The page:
Team Compensation and Incentive Systems

January 15, 2015

Incentives work best when a staff member’s base pay is sufficient so that the amount of money they earn is not a big issue.

Once this is accomplished, then there are three factors that lead to a team member’s substantially improved performance:

  1. Autonomy
  2. Mastery
  3. Purpose

Autonomy is the desire to be self-directed. If the team member can have a substantial say or control over their own level of compensation, the incentive system will be highly successful. In some industries, the bulk of the annual compensation comes at year-end when performance is tallied up and productivity is determined.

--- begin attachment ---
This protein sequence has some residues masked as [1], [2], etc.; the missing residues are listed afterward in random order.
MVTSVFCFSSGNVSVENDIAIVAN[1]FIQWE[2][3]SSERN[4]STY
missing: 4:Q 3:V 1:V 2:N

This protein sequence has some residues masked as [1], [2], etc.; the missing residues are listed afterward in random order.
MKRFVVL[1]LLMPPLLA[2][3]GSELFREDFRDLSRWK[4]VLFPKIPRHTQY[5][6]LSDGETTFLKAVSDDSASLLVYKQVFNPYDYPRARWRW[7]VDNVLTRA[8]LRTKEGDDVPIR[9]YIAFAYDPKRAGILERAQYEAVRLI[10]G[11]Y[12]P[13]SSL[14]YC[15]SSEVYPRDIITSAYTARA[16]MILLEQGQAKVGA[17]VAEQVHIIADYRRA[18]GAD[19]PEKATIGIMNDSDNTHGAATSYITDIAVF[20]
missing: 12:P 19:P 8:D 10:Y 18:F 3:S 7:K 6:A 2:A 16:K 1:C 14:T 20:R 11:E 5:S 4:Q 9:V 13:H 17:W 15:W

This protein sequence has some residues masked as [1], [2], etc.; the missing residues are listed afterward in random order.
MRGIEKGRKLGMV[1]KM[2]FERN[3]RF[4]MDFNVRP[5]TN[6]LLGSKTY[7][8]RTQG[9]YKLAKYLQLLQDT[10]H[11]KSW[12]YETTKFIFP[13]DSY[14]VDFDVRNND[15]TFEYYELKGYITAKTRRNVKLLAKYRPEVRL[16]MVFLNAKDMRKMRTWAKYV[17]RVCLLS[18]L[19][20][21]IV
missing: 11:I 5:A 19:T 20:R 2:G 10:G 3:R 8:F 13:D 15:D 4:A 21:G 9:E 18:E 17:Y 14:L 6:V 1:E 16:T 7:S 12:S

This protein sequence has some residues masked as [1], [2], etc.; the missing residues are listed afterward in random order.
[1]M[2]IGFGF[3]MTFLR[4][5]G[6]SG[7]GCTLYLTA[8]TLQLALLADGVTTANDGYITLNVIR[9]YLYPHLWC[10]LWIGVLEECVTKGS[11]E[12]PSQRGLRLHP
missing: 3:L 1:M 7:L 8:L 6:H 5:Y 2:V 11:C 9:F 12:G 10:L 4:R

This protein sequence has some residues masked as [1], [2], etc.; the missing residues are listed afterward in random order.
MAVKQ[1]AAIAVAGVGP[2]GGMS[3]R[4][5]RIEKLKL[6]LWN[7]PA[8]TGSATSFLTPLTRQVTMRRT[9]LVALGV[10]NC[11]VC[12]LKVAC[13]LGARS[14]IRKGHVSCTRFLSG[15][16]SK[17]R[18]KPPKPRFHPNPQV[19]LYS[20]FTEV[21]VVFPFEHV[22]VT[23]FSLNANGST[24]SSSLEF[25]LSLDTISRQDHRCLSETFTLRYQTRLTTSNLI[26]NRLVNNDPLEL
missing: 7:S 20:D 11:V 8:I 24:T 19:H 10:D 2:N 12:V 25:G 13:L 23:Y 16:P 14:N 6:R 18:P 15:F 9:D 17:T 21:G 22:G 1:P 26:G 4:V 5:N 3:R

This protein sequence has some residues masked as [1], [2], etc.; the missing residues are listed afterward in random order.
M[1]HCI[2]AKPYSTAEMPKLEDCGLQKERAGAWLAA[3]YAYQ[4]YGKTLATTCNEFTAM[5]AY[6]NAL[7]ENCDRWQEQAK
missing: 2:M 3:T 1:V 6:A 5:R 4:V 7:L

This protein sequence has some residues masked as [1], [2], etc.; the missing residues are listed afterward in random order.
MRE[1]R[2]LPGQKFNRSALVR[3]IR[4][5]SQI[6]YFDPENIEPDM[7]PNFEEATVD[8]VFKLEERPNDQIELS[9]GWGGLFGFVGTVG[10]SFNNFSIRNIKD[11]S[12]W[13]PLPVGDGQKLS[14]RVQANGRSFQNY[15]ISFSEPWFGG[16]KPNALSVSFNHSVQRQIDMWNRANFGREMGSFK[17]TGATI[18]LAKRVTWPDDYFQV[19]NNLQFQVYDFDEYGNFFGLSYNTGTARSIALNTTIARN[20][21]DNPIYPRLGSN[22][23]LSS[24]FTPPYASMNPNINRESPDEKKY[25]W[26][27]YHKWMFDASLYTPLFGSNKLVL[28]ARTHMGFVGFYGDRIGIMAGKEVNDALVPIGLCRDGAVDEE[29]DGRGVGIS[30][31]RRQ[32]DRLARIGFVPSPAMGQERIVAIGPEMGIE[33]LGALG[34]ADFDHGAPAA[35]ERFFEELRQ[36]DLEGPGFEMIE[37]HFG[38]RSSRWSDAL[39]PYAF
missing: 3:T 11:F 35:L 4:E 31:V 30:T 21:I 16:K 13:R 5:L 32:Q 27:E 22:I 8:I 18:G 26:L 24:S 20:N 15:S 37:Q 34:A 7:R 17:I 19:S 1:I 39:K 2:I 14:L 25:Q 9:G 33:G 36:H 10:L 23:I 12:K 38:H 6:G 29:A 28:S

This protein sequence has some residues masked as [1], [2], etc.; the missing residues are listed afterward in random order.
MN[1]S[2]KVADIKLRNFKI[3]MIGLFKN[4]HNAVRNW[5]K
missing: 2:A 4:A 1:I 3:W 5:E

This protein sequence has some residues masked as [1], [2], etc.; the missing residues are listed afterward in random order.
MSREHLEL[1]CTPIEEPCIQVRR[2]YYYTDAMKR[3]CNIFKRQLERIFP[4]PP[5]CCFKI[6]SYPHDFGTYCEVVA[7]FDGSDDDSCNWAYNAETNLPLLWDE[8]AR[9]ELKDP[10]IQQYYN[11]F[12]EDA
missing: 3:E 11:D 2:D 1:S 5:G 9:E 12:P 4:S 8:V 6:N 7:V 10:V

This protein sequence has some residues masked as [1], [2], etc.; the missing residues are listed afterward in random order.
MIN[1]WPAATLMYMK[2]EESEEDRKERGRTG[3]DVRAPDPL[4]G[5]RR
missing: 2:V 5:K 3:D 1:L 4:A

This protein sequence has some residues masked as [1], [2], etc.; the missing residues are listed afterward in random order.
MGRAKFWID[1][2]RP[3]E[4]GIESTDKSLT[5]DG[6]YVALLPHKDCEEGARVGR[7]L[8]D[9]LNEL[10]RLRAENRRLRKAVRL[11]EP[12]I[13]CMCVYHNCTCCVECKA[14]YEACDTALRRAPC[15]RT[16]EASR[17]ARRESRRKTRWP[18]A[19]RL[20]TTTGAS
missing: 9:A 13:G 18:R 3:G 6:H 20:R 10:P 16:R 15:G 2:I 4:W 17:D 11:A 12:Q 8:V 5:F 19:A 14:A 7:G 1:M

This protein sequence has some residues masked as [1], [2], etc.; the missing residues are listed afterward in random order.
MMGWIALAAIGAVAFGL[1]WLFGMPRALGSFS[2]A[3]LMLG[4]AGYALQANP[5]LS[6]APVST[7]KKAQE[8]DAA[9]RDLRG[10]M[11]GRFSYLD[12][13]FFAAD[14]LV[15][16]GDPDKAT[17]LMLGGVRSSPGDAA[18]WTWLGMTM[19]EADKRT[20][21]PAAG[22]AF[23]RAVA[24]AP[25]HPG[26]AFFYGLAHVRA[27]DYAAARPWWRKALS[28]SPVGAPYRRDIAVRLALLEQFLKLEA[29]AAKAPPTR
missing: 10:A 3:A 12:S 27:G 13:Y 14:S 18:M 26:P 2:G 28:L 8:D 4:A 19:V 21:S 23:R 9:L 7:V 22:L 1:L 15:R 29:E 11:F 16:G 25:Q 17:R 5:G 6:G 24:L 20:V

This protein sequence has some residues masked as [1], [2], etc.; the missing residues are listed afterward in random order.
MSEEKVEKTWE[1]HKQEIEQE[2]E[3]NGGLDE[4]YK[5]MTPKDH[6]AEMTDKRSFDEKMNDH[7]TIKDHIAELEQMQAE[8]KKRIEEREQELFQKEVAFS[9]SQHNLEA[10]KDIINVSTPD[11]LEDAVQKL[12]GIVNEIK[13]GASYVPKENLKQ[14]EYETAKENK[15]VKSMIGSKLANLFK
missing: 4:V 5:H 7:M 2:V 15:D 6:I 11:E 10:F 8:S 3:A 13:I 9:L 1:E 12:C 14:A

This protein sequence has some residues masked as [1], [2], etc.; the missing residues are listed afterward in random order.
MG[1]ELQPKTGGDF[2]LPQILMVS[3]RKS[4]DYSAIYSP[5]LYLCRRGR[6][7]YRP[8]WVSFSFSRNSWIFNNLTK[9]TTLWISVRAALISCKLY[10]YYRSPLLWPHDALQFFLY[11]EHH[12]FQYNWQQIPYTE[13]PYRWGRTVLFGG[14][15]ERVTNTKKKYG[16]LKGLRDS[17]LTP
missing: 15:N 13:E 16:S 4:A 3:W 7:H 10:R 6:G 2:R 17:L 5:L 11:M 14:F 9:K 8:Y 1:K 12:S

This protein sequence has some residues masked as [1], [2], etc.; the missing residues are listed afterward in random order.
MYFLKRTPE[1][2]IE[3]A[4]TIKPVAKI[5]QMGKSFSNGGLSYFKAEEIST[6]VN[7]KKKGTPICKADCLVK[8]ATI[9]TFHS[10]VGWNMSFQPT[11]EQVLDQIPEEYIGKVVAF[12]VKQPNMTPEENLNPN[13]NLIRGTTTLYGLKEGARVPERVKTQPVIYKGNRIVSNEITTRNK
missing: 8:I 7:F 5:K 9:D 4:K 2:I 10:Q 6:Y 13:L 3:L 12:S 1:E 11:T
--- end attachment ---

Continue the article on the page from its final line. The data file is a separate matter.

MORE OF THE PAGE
Self-direction works the best. In one large corporation, they sponsor one 24-hour period a month in which workers can work with whomever and on whatever they want. The requirement is they must simply report to the rest of the company what they did. They get lots of good ideas that they wouldn’t otherwise have received, and the company does not give them an innovation bonus of $2,500 just to have fun and create new ideas.

Mastery is the urge to get better at doing things. People will do things for free if they can see that if by doing it they will get better at it and will make a larger contribution for the better good.

Purpose.  When the profit motive gets unmoored from the purpose motive, bad things happen. It’s important to keep in mind that the purpose of the dental practice must be clearly outlined, which gives guidance from the dentist to the team members.